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© Keith Vander Linden, 2005 1 How did you ever do without it? - from the first VisiCalc ad, 1979.

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Presentation on theme: "© Keith Vander Linden, 2005 1 How did you ever do without it? - from the first VisiCalc ad, 1979."— Presentation transcript:

1 © Keith Vander Linden, How did you ever do without it? - from the first VisiCalc ad, 1979

2 © Keith Vander Linden, Accountant’s Paper Ledger image from Grauer&Barber, Excel 2003, Prentice Hall, Oct., Dimensional representation of accounting data

3 © Keith Vander Linden, ● 1979 ● Visible, interactive accountants ledger ● Developed for the Apple II ● A “killer” business application for the personal computer Dan Bricklin (1951-) VisiCalc images from Oct., 2004www.bricklin.com

4 © Keith Vander Linden, ● 1982 ● Included charting and plotting ● Wildly successful Mitch Kapor (1950- ) Lotus images from and Oct., 2004www.kapor.comwww.nb-info.co.uk

5 © Keith Vander Linden, ● 1985: Originally written for the Mac ● 1987: Shipped with introduction of Windows ● Graphical interface Bill Gates & Microsoft Excel images from Oct., 2004www.microsoft.com

6 © Keith Vander Linden, 2005 “What if?” ● The biggest advantage a spreadsheet has is the ability to ask the “what if?” questions (and get a quick answer). ● Be very, very lazy (in the long run): – Use equations to compute answers as much as possible. – “What if” questions answered by tweaking the data. 6

7 © Keith Vander Linden, Spreadsheet Cells ● Worksheets are 2-dimensional arrays of cells. ● Each cell is referred to by its cell reference. – Examples: A1, E10, AZ1024 ● Cells can be grouped as a range. – Examples: A1:E10, C5:Q8

8 © Keith Vander Linden, Spreadsheet Values ● Constants/literals – A number – A text label ● Formulas (always begins with an = ) – Numbers – Arithmetic ( +, -, *, / ) – Functions ● Worksheet contents are updated in real time.

9 © Keith Vander Linden, 2005 Be Very, Very Lazy ● This usually means doing some work up front. – Can easily ask “what if?” – Compute correct answers. ● Guidelines – No numbers in formulas. – sum() and average() should refer to ranges. 9

10 © Keith Vander Linden, Relative/Absolute Addressing ● When cells are copied: – relative addresses are modified automatically – absolute addresses always refer to the same cell ● Syntax: – Relative address: A1 – Absolute address: $A$1 ● Use the F4 key!!

11 © Keith Vander Linden,

12 © Keith Vander Linden,

13 © Keith Vander Linden, Spreadsheet Issues ● Powerful tools can create powerful problems.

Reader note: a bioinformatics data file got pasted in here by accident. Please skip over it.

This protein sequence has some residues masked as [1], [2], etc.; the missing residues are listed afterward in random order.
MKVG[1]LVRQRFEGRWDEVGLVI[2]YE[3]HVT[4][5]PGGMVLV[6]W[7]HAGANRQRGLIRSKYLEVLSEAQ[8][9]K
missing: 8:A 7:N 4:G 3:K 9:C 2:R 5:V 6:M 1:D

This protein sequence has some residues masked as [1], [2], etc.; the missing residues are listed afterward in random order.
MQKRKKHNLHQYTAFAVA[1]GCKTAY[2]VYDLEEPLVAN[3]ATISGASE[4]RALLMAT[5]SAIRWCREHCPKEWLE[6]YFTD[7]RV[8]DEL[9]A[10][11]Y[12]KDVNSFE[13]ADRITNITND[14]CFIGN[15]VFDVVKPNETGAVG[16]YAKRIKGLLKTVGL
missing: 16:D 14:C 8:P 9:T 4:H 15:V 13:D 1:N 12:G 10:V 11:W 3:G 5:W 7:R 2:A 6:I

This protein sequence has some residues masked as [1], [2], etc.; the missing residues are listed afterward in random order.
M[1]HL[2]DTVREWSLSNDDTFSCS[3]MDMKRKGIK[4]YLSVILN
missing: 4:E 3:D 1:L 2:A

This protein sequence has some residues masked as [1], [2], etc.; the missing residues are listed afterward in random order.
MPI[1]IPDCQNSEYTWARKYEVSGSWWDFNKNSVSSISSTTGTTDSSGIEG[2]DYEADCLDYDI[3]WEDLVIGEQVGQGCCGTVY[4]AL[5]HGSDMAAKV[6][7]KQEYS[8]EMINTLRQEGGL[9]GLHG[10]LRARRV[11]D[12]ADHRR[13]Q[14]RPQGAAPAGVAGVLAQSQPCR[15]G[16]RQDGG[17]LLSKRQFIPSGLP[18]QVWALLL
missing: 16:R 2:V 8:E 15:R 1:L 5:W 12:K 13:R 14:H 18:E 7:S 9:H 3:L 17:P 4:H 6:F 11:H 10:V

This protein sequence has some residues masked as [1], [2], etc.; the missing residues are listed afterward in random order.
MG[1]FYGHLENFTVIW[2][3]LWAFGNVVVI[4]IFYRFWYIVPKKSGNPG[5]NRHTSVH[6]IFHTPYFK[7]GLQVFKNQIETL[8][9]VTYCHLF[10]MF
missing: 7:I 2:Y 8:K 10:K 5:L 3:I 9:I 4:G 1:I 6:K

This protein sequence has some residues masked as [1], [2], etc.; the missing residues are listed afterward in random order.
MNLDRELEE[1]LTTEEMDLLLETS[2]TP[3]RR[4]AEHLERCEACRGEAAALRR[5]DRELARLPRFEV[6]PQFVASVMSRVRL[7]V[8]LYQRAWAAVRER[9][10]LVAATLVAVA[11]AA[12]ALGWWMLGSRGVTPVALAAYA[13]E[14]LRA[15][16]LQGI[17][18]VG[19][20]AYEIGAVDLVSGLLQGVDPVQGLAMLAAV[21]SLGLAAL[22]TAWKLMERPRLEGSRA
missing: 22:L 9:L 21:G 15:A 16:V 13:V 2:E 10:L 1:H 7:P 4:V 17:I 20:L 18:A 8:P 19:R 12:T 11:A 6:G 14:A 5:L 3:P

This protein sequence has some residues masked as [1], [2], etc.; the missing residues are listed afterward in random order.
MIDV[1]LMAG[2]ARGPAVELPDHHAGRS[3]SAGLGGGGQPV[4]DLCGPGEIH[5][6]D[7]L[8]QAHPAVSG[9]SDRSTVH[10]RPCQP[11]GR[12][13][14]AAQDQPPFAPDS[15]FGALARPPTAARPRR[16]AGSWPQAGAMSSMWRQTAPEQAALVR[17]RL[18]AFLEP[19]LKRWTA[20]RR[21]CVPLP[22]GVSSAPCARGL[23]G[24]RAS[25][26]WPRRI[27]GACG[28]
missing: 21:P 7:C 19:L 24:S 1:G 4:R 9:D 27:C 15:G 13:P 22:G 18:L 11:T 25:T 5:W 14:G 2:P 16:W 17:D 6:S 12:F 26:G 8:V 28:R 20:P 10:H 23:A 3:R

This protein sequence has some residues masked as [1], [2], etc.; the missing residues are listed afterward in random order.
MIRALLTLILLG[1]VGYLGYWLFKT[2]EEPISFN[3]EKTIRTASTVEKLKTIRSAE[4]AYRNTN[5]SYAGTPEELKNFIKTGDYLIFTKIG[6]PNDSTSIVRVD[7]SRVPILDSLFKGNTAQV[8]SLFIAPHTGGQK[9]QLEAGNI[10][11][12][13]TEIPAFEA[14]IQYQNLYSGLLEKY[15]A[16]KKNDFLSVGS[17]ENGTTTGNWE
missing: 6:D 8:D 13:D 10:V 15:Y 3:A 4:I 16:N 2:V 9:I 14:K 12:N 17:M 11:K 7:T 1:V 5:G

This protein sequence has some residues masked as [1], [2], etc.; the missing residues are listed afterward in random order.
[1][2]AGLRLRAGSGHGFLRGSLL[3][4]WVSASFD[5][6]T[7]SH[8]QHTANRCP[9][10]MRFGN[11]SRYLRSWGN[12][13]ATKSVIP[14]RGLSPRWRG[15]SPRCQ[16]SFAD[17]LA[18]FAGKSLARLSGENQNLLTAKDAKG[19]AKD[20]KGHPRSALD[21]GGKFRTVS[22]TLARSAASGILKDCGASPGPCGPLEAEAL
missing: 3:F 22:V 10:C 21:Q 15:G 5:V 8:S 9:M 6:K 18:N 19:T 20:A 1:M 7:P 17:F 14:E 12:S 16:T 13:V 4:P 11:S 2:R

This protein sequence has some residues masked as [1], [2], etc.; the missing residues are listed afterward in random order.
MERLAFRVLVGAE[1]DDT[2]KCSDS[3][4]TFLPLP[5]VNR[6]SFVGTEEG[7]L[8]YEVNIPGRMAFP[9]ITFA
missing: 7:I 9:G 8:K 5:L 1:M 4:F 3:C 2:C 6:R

14 © Keith Vander Linden, Technology and Humanity ● Working with technology can be dehumanizing. ● “Be fruitful and increase in number; fill the earth and subdue it.” - Genesis 1:28 What’s the Big Idea

15 © Keith Vander Linden, Graphs and Charts ● Quantitative data can frequently be illustrated in a compelling way using charts and graphs. ● Spreadsheet systems usually provide graphing and charting capabilities. ● Here are some examples.

16 © Keith Vander Linden, 2005

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18 18 image from VDQI, 1983

19 © Keith Vander Linden, Chart Types ● Pie charts ● Column/bar charts ● Line charts ● Maps

20 © Keith Vander Linden, Graph/Chart Issues ● Data values can, however, be obscured or misrepresented using charts. ● Here are some examples.

21 © Keith Vander Linden, 2005

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23 23 image from VDQI, 1983

24 © Keith Vander Linden, image from VDQI, 1983

25 © Keith Vander Linden, image from VDQI, 1983

26 © Keith Vander Linden, Lying graphics cheapen the graphical art everywhere … When a chart on television lies, it lies millions of times over; when a New York Times chart lies, it lies 900,000 times over to a great many important and influential readers. VDQI, p Edward Tufte (1940-) VDQI, 1983 images from Oct., 2004www.edwardtufte.com

27 © Keith Vander Linden, from Calvin College Chimes, Oct. 6, 2000

28 © Keith Vander Linden, from Calvin College Chimes, Sept. 29, 2000

29 © Keith Vander Linden, image from Exploring Microsoft Excel 97, Grauer & Barber, 1998

30 © Keith Vander Linden, image from Exploring Microsoft Excel 97, Grauer & Barber, 1998

31 © Keith Vander Linden, Using Charts/Graphs Properly ● Decide what you want to present. ● Present it accurately and unambiguously. – Let the graphic values/change accurately depict the data values/change. – Clearly label all relevant details. – Don’t graphically mix dissimilar elements. – Use the right type of graph. – Don’t add “chartjunk”.

32 © Keith Vander Linden, Technology and Lying ● It is as easy to lie or mislead with technology. ● “When he lies, he speaks his native language, for he is a liar and the father of lies.” - John 8:44 What’s the Big Idea


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